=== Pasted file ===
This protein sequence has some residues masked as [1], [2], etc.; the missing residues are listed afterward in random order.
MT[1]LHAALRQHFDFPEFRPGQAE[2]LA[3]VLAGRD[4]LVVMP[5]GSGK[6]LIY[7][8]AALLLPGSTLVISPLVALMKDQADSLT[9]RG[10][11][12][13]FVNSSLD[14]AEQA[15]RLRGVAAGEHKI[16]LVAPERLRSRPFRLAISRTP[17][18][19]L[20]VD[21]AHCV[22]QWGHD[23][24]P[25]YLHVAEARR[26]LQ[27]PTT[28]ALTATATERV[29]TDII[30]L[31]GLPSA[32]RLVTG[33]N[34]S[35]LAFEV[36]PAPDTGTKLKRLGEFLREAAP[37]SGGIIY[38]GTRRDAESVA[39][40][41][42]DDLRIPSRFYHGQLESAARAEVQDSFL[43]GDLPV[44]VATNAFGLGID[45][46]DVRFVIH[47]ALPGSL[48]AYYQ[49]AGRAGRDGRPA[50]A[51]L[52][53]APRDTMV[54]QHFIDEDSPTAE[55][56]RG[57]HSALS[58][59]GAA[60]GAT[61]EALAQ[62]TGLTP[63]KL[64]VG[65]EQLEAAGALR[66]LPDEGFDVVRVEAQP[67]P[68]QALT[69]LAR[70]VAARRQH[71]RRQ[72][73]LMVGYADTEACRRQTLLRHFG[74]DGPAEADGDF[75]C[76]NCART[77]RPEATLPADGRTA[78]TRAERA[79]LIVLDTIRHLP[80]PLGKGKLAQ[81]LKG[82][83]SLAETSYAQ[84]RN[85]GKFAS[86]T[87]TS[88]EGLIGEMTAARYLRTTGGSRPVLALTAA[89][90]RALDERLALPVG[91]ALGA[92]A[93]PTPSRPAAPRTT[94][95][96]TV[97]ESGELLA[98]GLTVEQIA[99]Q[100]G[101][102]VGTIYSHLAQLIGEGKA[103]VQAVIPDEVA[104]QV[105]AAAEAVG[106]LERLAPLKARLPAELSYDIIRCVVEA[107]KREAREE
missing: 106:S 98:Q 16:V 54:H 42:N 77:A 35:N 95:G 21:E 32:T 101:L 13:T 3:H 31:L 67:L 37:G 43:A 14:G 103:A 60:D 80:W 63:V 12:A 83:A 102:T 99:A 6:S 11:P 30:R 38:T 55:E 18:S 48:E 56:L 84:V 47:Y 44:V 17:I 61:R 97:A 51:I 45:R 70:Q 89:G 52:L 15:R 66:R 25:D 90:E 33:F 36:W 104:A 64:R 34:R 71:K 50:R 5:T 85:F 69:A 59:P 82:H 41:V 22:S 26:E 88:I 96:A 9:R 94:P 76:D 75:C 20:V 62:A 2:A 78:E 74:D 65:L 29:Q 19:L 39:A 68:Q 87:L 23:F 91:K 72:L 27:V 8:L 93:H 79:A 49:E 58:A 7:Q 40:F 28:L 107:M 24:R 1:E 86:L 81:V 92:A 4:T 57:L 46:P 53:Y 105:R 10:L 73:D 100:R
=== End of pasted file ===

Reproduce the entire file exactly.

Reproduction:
This protein sequence has some residues masked as [1], [2], etc.; the missing residues are listed afterward in random order.
MT[1]LHAALRQHFDFPEFRPGQAE[2]LA[3]VLAGRD[4]LVVMP[5]GSGK[6]LIY[7][8]AALLLPGSTLVISPLVALMKDQADSLT[9]RG[10][11][12][13]FVNSSLD[14]AEQA[15]RLRGVAAGEHKI[16]LVAPERLRSRPFRLAISRTP[17][18][19]L[20]VD[21]AHCV[22]QWGHD[23][24]P[25]YLHVAEARR[26]LQ[27]PTT[28]ALTATATERV[29]TDII[30]L[31]GLPSA[32]RLVTG[33]N[34]S[35]LAFEV[36]PAPDTGTKLKRLGEFLREAAP[37]SGGIIY[38]GTRRDAESVA[39][40][41][42]DDLRIPSRFYHGQLESAARAEVQDSFL[43]GDLPV[44]VATNAFGLGID[45][46]DVRFVIH[47]ALPGSL[48]AYYQ[49]AGRAGRDGRPA[50]A[51]L[52][53]APRDTMV[54]QHFIDEDSPTAE[55][56]RG[57]HSALS[58][59]GAA[60]GAT[61]EALAQ[62]TGLTP[63]KL[64]VG[65]EQLEAAGALR[66]LPDEGFDVVRVEAQP[67]P[68]QALT[69]LAR[70]VAARRQH[71]RRQ[72][73]LMVGYADTEACRRQTLLRHFG[74]DGPAEADGDF[75]C[76]NCART[77]RPEATLPADGRTA[78]TRAERA[79]LIVLDTIRHLP[80]PLGKGKLAQ[81]LKG[82][83]SLAETSYAQ[84]RN[85]GKFAS[86]T[87]TS[88]EGLIGEMTAARYLRTTGGSRPVLALTAA[89][90]RALDERLALPVG[91]ALGA[92]A[93]PTPSRPAAPRTT[94][95][96]TV[97]ESGELLA[98]GLTVEQIA[99]Q[100]G[101][102]VGTIYSHLAQLIGEGKA[103]VQAVIPDEVA[104]QV[105]AAAEAVG[106]LERLAPLKARLPAELSYDIIRCVVEA[107]KREAREE
missing: 106:S 98:Q 16:V 54:H 42:N 77:A 35:N 95:G 21:E 32:T 101:L 13:T 3:H 31:L 67:L 37:G 43:A 14:G 103:A 60:D 80:W 63:V 12:A 83:A 102:T 99:A 6:S 11:P 30:R 38:T 55:E 18:S 48:E 56:L 84:V 47:Y 44:V 17:I 61:R 97:A 51:I 45:R 70:Q 89:G 52:L 15:R 66:R 25:D 90:E 33:F 36:W 104:A 64:R 34:R 71:K 50:R 5:T 85:F 69:A 59:P 82:H 41:V 22:S 26:E 88:I 96:A 9:R 94:P 76:D 75:C 20:V 62:A 2:A 78:E 74:D 65:L 29:Q 19:L 39:A 68:Q 87:L 23:F 91:K 72:L 27:V 8:L 93:H 79:A 49:E 58:A 7:Q 40:F 28:L 107:M 24:R 1:E 86:L 81:V 92:A 4:T 57:L 46:P 53:Y 105:R 10:L 73:D 100:R